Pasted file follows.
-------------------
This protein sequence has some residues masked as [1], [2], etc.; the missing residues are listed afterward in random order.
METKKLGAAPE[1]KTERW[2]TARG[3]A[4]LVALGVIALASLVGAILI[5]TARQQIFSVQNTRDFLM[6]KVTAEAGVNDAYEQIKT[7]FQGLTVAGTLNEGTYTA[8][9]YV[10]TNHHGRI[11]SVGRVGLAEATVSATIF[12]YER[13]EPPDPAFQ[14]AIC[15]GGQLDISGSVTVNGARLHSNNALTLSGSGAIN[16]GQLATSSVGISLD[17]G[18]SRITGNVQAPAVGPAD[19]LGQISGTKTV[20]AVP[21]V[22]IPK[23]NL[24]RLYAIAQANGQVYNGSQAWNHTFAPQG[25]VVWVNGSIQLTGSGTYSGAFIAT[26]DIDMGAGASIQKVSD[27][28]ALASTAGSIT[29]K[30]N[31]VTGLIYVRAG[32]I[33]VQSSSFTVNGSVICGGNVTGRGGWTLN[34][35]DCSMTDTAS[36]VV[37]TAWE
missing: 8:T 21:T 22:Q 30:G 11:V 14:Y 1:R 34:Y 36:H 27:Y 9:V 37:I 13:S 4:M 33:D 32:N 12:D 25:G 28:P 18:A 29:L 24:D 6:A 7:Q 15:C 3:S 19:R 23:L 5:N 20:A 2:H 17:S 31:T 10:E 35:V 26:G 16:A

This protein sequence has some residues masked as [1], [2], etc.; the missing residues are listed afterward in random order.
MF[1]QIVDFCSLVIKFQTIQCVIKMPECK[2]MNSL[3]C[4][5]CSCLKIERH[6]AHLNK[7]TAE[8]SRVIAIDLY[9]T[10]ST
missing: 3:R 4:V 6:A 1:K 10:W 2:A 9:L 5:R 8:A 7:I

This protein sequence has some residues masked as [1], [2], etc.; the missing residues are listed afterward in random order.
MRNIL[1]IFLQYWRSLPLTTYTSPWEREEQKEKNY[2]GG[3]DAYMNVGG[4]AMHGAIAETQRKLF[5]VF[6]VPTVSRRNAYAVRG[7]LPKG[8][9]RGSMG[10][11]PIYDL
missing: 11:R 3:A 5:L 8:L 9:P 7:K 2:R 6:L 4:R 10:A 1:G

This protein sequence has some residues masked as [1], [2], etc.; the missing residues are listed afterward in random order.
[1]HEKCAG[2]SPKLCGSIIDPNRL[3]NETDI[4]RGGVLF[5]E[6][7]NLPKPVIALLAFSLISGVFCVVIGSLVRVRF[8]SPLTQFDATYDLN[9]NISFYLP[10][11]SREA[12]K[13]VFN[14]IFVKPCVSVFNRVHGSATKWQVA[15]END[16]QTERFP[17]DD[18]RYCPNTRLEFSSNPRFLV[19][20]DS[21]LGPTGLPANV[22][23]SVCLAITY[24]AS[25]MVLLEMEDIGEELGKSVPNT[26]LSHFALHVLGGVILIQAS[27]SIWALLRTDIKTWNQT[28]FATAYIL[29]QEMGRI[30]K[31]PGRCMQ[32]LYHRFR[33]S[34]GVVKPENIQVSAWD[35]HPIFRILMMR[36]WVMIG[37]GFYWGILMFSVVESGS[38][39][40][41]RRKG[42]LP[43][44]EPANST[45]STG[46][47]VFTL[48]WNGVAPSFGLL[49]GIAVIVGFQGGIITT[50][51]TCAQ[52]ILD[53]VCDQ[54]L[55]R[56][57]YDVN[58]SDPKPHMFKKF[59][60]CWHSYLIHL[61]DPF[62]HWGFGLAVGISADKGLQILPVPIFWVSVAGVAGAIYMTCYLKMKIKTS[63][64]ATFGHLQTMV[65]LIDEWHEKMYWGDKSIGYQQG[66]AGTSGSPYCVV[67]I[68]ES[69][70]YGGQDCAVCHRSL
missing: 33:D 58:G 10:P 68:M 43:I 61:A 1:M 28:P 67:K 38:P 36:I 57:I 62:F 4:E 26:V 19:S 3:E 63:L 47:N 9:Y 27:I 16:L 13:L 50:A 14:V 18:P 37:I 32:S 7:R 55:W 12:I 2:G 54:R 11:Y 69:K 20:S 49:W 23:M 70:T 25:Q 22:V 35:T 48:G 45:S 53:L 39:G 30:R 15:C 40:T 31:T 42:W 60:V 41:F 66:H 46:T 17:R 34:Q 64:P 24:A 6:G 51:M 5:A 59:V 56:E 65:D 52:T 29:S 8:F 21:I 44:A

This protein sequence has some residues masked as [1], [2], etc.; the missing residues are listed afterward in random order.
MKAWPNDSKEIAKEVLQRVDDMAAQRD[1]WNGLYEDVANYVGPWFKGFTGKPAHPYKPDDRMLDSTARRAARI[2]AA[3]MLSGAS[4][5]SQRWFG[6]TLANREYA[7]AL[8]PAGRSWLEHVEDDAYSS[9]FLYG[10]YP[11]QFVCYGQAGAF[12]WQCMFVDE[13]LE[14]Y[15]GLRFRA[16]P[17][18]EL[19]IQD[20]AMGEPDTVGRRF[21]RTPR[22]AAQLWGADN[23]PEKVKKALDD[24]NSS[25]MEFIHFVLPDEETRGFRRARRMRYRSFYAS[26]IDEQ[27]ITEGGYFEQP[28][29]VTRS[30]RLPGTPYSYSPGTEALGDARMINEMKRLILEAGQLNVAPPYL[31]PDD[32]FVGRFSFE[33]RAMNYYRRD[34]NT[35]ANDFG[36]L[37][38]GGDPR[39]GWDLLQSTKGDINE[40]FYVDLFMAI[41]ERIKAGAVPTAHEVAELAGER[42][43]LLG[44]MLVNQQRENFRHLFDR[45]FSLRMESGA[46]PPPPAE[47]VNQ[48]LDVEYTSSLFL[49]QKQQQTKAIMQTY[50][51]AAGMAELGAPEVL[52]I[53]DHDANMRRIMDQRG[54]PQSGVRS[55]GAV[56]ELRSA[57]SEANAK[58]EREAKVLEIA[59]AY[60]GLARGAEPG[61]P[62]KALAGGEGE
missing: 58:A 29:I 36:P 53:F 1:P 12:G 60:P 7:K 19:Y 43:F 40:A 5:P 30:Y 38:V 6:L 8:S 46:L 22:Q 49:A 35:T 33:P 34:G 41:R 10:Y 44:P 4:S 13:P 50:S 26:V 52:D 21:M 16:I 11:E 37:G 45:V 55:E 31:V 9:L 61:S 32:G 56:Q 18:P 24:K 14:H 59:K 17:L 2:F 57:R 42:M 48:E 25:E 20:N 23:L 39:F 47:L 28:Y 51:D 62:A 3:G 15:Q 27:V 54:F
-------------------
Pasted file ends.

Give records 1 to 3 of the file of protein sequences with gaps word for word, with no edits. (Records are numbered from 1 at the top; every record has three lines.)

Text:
This protein sequence has some residues masked as [1], [2], etc.; the missing residues are listed afterward in random order.
METKKLGAAPE[1]KTERW[2]TARG[3]A[4]LVALGVIALASLVGAILI[5]TARQQIFSVQNTRDFLM[6]KVTAEAGVNDAYEQIKT[7]FQGLTVAGTLNEGTYTA[8][9]YV[10]TNHHGRI[11]SVGRVGLAEATVSATIF[12]YER[13]EPPDPAFQ[14]AIC[15]GGQLDISGSVTVNGARLHSNNALTLSGSGAIN[16]GQLATSSVGISLD[17]G[18]SRITGNVQAPAVGPAD[19]LGQISGTKTV[20]AVP[21]V[22]IPK[23]NL[24]RLYAIAQANGQVYNGSQAWNHTFAPQG[25]VVWVNGSIQLTGSGTYSGAFIAT[26]DIDMGAGASIQKVSD[27][28]ALASTAGSIT[29]K[30]N[31]VTGLIYVRAG[32]I[33]VQSSSFTVNGSVICGGNVTGRGGWTLN[34][35]DCSMTDTAS[36]VV[37]TAWE
missing: 8:T 21:T 22:Q 30:G 11:V 14:Y 1:R 34:Y 36:H 27:Y 9:V 37:I 13:S 4:M 33:D 32:N 12:D 25:G 28:P 18:A 29:L 24:D 6:A 7:Q 15:C 3:S 19:R 23:L 5:N 20:A 2:H 17:S 31:T 10:E 35:V 26:G 16:A

This protein sequence has some residues masked as [1], [2], etc.; the missing residues are listed afterward in random order.
MF[1]QIVDFCSLVIKFQTIQCVIKMPECK[2]MNSL[3]C[4][5]CSCLKIERH[6]AHLNK[7]TAE[8]SRVIAIDLY[9]T[10]ST
missing: 3:R 4:V 6:A 1:K 10:W 2:A 9:L 5:R 8:A 7:I

This protein sequence has some residues masked as [1], [2], etc.; the missing residues are listed afterward in random order.
MRNIL[1]IFLQYWRSLPLTTYTSPWEREEQKEKNY[2]GG[3]DAYMNVGG[4]AMHGAIAETQRKLF[5]VF[6]VPTVSRRNAYAVRG[7]LPKG[8][9]RGSMG[10][11]PIYDL
missing: 11:R 3:A 5:L 8:L 9:P 7:K 2:R 6:L 4:R 10:A 1:G